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School budget may have backup

January 12, 2001

School budget may have backup



By TARA REILLY / Staff Writer


The Washington County Board of Education is considering creating a back-up plan that would slice dollars off the superintendent's proposed $127.4 million budget for fiscal year 2002.

Board President J. Herbert Hardin and at least two other School Board members think a back-up budget plan is needed to spare the school system from cutting staff or salaries in case it does not receive full funding from the County Commissioners.

Hardin said if an alternate plan were devised, it would be done behind closed doors so the information doesn't leak out to bargaining groups or affect negotiations with them. The commissioners would also be left out of the discussions, he said.

"You will never hear us say what our priorities are," Hardin said. "We wouldn't put anything in print, because if it did get out to negotiating teams, they would really use it to their advantage. We can't do anything to jeopardize negotiations."

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So far the School Board has not agreed to the idea of creating a back-up plan, and Hardin said he's not sure a majority would go along with it.

"No one else seems to be as interested," Hardin said.

School Board Vice President Bernadette Wagner and board member Roxanne Ober said Tuesday they favor back-up plans.

"I would like options available to us so the board doesn't have to make drastic cuts," Wagner said.

"I just think a contingency plan would be wise," Ober said.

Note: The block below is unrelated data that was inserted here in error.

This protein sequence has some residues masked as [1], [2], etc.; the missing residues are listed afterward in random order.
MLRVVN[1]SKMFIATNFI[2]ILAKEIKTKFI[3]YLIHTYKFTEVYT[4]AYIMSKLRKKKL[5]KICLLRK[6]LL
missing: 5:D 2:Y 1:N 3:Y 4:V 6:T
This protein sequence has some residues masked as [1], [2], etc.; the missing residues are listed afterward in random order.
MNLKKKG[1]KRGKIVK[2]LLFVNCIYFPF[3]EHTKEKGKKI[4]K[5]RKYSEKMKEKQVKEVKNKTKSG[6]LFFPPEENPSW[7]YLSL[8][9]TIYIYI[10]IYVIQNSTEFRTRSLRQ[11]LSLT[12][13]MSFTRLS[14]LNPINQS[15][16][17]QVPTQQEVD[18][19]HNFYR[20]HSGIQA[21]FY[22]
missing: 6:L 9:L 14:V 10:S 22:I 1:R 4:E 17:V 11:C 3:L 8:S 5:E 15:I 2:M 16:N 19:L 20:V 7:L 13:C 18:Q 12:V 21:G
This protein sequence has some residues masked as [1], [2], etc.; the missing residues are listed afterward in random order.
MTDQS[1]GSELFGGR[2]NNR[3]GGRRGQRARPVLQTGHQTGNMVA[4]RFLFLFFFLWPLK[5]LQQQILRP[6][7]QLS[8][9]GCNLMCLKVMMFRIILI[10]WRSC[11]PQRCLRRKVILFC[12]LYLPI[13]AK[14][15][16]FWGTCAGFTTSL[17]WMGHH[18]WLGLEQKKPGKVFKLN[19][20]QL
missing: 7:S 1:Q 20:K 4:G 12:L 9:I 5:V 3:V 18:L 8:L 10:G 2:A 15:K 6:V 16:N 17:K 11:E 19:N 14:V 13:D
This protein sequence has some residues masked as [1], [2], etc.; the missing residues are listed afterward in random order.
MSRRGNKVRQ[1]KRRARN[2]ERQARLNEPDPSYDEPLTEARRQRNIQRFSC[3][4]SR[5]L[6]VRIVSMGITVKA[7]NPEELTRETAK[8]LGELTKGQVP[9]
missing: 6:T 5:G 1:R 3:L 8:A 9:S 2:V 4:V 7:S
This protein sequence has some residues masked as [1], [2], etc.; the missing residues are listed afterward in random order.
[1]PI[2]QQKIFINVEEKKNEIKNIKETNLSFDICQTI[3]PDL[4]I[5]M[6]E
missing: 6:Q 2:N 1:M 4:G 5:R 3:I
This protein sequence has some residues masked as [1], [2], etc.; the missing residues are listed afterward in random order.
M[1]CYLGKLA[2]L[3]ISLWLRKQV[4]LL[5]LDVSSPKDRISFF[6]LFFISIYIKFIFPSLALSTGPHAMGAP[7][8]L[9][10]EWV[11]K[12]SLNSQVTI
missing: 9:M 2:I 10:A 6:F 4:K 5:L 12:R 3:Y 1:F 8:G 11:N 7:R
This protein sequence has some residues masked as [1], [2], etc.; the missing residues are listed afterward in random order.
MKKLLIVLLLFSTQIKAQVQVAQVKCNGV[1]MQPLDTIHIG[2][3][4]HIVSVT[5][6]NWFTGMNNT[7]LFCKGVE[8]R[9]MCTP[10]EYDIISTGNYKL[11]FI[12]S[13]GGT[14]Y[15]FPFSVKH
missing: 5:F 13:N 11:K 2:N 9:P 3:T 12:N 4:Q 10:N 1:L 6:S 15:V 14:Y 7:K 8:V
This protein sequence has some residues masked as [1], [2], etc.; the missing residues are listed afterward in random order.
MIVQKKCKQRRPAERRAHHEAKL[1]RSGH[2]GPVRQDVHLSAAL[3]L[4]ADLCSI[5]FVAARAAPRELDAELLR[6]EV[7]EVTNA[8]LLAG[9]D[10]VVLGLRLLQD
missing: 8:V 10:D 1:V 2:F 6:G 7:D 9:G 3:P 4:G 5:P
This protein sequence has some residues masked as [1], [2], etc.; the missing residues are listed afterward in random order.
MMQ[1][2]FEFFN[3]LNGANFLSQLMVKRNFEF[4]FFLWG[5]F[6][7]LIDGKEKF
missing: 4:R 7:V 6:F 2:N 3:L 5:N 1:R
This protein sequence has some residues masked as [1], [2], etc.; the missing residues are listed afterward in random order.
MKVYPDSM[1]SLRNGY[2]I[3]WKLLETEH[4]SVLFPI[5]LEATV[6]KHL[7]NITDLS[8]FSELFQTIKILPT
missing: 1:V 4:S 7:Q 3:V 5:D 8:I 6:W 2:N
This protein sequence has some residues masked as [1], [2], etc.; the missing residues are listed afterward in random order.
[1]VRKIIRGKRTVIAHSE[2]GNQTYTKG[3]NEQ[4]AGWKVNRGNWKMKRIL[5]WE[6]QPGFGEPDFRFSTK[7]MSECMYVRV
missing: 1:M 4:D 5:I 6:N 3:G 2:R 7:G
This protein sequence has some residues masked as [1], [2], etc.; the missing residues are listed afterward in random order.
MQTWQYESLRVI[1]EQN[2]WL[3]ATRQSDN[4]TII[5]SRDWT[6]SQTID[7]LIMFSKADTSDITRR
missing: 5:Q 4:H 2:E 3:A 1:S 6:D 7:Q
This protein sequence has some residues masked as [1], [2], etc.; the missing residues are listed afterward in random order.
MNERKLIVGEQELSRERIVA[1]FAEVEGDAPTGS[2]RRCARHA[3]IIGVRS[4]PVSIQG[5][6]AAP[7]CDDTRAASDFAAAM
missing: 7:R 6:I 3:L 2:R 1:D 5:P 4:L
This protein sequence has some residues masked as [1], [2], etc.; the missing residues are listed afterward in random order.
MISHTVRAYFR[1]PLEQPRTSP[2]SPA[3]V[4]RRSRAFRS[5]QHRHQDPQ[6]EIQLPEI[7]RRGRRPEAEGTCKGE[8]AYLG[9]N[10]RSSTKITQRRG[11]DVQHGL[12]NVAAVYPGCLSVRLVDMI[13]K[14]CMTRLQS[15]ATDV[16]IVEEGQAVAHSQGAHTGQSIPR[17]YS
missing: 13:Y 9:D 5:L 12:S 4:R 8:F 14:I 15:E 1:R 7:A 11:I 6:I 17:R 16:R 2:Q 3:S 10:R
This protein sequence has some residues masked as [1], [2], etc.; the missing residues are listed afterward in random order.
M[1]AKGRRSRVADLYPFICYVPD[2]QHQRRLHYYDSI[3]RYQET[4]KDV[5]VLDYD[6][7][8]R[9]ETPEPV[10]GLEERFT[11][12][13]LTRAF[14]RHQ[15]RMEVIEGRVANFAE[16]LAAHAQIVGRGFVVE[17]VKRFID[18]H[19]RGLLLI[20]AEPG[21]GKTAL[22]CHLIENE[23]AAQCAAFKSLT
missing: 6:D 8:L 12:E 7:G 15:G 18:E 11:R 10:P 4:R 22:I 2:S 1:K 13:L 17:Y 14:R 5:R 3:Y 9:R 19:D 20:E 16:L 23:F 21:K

Ober said Thursday she was not sure whether such a plan should be prepared in private.

Board member Edward Forrest said Thursday that he hasn't made up his mind, but that a back-up plan might not be needed.

He thinks the board should focus on the budget priorities presented by Schools Superintendent Herman G. Bartlett.

Chris South, the board's director of budget and finance, said he was concerned that creating a back-up plan would send the message that some items on the proposed budget aren't priorities.

The budget includes $9.6 million in new requests. The commissioners will be asked to fund about 70 percent, or $6.9 million of that amount.

The full budget request asks that commissioners fund $70.7 million of the budget, a 10.8 percent increase over last year's county appropriation of $63.8 million. Last year's total budget was $118.4 million.

Last year, the board eliminated about 20 part-time instructional assistants when it had to cut about $1 million from the fiscal 2001 budget. Other cuts reduced staff development funding, hours of guidance counselors and two positions were eliminated at the central office.

"We all know realistically that the county is not going to fund us fully," School Board member Doris Nipps said Tuesday.

Hardin said Tuesday he would not agree to any staff cuts this year. He said last year's cuts were made by board administrators and that the School Board had no idea that guidance counselors' hours would be cut. Some of the instructional assistants were re-hired during the school year, he said.

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